It Was the ONE Thing COVID Had Going for It
When COVID-19 first hit, the only solace was that children were mostly spared from its wrath. However, the American Academy of Pediatrics recently shared data that highlight a concerning trend in pediatric cases of COVID-19. Here are the latest numbers:
- Total pediatric COVID-19 cases equal 3,631,189 (13.6% of all COVID-19 cases)
- Pediatric cases represented 20.6% of new cases (88,497/429,727) from April 8 to 15 (highest percentage to date)
- There was a 5% increase from April 1 to 15 in the cumulative number of pediatric COVID-19 cases (3,469,500 to 3,631,189)
The good news is that hospitalizations and deaths in children are still extremely low: 0.1% to 1.9% of children with COVID-19 are hospitalized, and <0.03% of children with COVID-19 die.
Encourage your young patients to mask up, practice social distancing, and wash their hands—as we all know, children typically have NO trouble with any of those requests.
Throwing Shade on the Watermelon
It’s springtime in the United States. What could be better than chomping into the flesh of a crisp, delicious watermelon, juices running down your chin, swallowing seeds with reckless abandon? Well, the New England Journal of Medicine (NEJM) says not so fast.
The journal is not singling out watermelons per se, but all foods with a high glycemic index. (Watermelons just happen to be one of the highest!) Researchers have uncovered an unfavorable link between those foods and cardiovascular (CV) disease. But wait, you ask, haven’t they studied this before? Yes, but only in smaller, high-income Western populations, whereas this study looked at 137,851 middle-aged to older adults from 5 continents. All participants completed dietary questionnaires and were followed for a median of 9.5 years. The primary outcome was a composite of major CV event or death from any cause. Those who consumed a high glycemic index diet were more likely to experience a major CV event or die prematurely. This held true for those with pre-existing CV disease and those without.
Of course, the researchers are not suggesting Americans eschew all watermelons and other high glycemic index foods. They’re not monsters. But the takeaway message is to make your patients aware of the risks of high glycemic foods in the diet and advise moderation.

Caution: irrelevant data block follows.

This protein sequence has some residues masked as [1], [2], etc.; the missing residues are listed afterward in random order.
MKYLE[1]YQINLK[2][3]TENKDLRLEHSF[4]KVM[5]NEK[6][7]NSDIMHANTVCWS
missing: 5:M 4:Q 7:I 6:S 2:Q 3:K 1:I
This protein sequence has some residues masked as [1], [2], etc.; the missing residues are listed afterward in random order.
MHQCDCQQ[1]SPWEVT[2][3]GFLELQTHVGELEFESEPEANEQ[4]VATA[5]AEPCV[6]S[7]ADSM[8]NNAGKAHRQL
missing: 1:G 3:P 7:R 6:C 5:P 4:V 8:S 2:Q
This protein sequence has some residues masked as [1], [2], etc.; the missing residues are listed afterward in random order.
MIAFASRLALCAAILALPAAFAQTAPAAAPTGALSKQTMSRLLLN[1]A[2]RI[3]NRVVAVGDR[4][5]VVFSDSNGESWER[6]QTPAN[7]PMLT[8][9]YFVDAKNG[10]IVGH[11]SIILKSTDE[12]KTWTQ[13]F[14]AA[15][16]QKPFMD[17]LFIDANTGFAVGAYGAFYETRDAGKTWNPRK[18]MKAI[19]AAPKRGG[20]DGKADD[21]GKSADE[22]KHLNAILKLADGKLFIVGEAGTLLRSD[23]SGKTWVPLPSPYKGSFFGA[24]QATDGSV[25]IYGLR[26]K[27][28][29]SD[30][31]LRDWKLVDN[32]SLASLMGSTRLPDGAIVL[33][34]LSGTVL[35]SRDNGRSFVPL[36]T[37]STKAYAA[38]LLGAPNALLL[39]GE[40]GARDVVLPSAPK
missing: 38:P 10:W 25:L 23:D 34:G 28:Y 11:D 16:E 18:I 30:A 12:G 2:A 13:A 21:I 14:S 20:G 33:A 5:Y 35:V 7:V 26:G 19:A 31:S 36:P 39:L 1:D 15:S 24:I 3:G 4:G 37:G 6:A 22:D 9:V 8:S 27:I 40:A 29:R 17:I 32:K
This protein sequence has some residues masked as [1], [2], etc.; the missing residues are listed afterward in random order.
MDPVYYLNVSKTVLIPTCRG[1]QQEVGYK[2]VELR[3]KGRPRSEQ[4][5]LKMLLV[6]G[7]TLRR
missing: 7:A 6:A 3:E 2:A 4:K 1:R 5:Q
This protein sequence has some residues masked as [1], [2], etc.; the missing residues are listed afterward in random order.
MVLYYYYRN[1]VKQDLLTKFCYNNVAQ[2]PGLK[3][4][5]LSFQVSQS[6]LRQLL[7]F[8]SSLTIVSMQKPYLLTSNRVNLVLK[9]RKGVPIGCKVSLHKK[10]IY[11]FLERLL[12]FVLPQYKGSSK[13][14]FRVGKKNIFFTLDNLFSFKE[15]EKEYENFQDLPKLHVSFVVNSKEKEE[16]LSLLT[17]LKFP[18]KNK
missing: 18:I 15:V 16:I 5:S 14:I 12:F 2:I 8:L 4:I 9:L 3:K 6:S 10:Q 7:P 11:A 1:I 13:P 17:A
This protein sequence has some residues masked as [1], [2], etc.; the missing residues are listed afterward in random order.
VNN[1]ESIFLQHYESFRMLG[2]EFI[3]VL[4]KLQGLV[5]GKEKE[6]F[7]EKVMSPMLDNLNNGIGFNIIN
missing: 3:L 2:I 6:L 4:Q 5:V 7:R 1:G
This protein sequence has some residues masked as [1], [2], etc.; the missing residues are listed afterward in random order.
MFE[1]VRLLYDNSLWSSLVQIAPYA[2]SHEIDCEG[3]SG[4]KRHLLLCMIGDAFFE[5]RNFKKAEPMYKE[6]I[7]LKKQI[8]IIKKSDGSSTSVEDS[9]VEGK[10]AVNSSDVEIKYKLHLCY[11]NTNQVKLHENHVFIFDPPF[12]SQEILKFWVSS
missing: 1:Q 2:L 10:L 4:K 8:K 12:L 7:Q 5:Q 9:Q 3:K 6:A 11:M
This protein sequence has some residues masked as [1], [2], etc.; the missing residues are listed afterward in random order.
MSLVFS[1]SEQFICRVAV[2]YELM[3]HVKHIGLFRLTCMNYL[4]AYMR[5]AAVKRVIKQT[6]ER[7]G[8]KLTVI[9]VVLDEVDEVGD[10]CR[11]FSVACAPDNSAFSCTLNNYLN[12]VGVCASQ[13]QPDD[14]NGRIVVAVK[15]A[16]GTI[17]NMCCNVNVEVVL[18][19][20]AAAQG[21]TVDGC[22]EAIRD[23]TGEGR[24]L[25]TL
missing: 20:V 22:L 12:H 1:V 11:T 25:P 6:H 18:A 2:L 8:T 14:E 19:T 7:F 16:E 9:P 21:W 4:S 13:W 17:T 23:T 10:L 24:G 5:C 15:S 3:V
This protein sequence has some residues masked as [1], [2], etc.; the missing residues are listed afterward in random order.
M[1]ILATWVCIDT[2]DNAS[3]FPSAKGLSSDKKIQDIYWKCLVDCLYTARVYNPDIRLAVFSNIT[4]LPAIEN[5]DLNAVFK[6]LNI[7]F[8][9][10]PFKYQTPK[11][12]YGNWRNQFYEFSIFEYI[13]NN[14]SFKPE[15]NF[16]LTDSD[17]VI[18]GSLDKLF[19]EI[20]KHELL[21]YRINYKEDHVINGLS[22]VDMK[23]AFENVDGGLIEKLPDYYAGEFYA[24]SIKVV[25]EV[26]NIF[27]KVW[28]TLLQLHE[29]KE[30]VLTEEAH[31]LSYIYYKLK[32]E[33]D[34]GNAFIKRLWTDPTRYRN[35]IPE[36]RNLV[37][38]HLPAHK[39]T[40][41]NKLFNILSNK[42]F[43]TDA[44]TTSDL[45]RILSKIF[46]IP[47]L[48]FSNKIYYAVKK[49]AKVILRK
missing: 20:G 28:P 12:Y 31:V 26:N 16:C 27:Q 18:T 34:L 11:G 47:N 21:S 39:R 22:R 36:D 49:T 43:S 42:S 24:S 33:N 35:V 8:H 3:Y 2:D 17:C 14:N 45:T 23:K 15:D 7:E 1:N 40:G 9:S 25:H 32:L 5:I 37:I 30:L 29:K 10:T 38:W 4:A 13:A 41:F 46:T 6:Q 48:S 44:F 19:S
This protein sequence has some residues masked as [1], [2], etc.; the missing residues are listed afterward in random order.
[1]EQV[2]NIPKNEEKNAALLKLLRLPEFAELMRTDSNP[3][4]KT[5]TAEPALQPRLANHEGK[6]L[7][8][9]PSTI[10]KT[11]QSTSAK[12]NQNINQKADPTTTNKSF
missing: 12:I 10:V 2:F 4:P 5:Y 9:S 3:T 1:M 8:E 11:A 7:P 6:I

Is This Wonder Drug Becoming More Wonderful?
You may have guessed it: we’re talking about metformin. This therapeutic all-star may be on its way to knocking another one out of the park. A new phase 2 study revealed that metformin is safe and tolerable as a potential therapy in autosomal dominant polycystic kidney disease (ADPKD).
The findings from the study, “A Randomized Trial of Administration of Metformin in PKD (TAME PKD),” were presented at the National Kidney Foundation’s Annual Spring Clinical Meetings earlier this month, no doubt to rousing applause—you know those nephrologists can be a rowdy bunch.
This is a promising first step in the potential treatment of ADPKD! Obviously, we need to know more, and the next step will be a larger intervention trial examining those at high risk of disease progression.
Metformin is becoming quite the panacea therapy. We already know of its proven ability to lower glucose and reduce body weight, and nascent research has suggested benefits in cancer, polycystic ovary syndrome, CV disease, dementia, stroke, and even aging. What can’t it do? Have we tried it on COVID-19 yet? KIDDING!
Another Piece of the Healthcare Inequities Puzzle
Not to be outdone by metformin, SGLT2 inhibitors have also cemented their place in the who’s who of diabetes therapies. This drug class boasts the benefit of reducing deaths from CV conditions, hospitalizations from heart failure, and kidney disease progression in people with type 2 diabetes mellitus (T2DM). It’s on your turf, metformin!
But the key to this drug class, like all medications, is getting it to the people who need it. A retrospective cohort study that ran from 2015 to 2019 explored the possible disparity of SGLT2 inhibitor use across race, sex, and socioeconomic status in adult patients with T2DM, including those with heart failure with reduced ejection fraction (HFrEF), atherosclerotic cardiovascular disease (ASCVD), or chronic kidney disease (CKD).